The Colorado State Botanist

Today is the anniversary of the death of Colorado State botanist Hazel Schmoll.
Hazel was born in a sod cabin in McAlester, Kansas, in 1890. Her family settled in Colorado when she was just two years old.
Hazel was the first woman to earn a doctorate in botany from the University of Chicago. Early in her career, Hazel had the exciting opportunity to work with Alice Eastwood.
When it came to her beloved Rocky Mountains, Hazel was an active conservationist, and she regularly taught others about the ecology of the mountains. Hazel led the effort to protect the Colorado Blue Columbine Columbine (Aquilegia caerulea). Also known as Rocky Mountain Columbine, Colorado Blue Columbine is a herbaceous perennial with bluish-purple and white blooms that appear spring and early summer. Colorado Blue Columbine can grow up to 3 feet tall with a spread of about 2 feet.
The word Aquila is Latin and means eagle, a reference to the claw-like spurs on the blossom. The word Columbine is derived from the Latin word for dove and refers to this little trick: if you tip the flower over, it looks like five little doves huddled together. Columbine.
Hazel's favorite flower, the Colorado Blue Columbine, was first discovered on Pikes Peak in 1820. As the state flower, it has significant symbolic meaning to Colorado; the blue represents the sky, the white represents snow, and the gold is a nod to the state’s gold mining history, which attracted so many settlers to Colorado.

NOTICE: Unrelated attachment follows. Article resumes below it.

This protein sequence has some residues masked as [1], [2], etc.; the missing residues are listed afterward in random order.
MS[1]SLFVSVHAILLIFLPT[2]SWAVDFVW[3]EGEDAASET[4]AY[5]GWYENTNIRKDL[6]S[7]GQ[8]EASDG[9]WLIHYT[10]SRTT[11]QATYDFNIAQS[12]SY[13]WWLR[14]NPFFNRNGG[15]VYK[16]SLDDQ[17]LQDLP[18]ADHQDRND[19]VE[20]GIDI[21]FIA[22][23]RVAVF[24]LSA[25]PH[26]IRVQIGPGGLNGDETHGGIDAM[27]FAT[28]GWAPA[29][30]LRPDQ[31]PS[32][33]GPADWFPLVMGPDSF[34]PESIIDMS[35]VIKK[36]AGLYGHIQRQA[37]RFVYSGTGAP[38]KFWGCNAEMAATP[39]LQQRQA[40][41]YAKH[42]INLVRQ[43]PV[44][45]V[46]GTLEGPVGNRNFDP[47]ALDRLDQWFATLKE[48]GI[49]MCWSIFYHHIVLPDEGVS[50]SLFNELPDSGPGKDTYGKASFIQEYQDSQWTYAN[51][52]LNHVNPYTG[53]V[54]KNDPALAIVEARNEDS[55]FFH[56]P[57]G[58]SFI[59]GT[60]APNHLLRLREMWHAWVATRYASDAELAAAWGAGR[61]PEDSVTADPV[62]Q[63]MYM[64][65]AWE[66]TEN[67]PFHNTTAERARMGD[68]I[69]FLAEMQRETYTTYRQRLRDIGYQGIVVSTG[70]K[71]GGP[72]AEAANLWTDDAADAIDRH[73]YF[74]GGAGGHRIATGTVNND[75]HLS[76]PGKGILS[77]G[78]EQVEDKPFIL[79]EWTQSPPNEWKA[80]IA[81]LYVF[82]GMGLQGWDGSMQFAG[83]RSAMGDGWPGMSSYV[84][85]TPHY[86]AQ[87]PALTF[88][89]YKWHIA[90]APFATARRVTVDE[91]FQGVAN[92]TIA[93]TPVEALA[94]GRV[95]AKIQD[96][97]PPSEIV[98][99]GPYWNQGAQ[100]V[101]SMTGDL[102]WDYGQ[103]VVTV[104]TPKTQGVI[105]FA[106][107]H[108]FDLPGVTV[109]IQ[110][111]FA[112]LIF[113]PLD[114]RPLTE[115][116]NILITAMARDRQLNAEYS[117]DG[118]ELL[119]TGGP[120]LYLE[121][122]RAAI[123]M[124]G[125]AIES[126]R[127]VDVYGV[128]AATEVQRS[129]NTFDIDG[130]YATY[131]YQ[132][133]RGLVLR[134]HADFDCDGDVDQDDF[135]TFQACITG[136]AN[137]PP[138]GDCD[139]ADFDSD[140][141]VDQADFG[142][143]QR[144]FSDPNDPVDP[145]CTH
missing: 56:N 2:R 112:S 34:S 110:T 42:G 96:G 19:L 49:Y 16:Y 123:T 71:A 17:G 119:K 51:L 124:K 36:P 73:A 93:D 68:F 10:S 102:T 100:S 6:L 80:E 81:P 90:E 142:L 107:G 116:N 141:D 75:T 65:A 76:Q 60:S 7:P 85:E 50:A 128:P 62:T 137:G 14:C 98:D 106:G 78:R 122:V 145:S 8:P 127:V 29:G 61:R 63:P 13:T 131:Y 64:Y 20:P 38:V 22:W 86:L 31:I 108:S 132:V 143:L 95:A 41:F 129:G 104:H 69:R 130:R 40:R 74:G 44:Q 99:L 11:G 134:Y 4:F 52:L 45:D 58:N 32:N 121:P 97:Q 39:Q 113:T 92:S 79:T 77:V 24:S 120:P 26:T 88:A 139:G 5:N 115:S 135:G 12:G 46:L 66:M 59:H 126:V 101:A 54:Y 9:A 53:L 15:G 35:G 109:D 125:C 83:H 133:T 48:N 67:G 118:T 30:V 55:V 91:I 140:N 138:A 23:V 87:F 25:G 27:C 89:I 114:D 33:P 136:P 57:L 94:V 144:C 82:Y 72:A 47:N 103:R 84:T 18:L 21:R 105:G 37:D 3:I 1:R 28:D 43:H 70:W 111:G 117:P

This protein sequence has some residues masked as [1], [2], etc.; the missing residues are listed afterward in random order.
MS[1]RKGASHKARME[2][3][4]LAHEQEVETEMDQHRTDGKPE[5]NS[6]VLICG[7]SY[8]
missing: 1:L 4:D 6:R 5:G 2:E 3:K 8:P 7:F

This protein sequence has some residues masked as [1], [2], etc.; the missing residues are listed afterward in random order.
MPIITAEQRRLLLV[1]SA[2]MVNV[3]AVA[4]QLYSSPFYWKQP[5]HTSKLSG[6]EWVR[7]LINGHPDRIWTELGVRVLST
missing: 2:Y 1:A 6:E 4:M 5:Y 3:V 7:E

The Colorado Blue Columbine is so beautiful that it actually became a threatened species after people were digging it up for their rock gardens. In 1925, legislation was passed making it illegal to pick the Rocky Mountain Columbine.
It was Hazel Schmoll who said,

"I hope we can keep some wilderness areas. People need some places where they can get away from the crowds and be refreshed by nature."
 


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Hazel Schmoll
Hazel Schmoll

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